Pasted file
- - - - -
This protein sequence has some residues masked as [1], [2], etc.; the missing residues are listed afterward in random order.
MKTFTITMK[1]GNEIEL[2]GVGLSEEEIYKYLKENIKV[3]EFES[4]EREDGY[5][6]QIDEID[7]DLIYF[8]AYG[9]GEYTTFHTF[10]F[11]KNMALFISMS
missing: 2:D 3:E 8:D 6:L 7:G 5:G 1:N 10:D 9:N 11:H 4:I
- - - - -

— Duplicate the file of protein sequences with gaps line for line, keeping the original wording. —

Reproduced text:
This protein sequence has some residues masked as [1], [2], etc.; the missing residues are listed afterward in random order.
MKTFTITMK[1]GNEIEL[2]GVGLSEEEIYKYLKENIKV[3]EFES[4]EREDGY[5][6]QIDEID[7]DLIYF[8]AYG[9]GEYTTFHTF[10]F[11]KNMALFISMS
missing: 2:D 3:E 8:D 6:L 7:G 5:G 1:N 10:D 9:N 11:H 4:I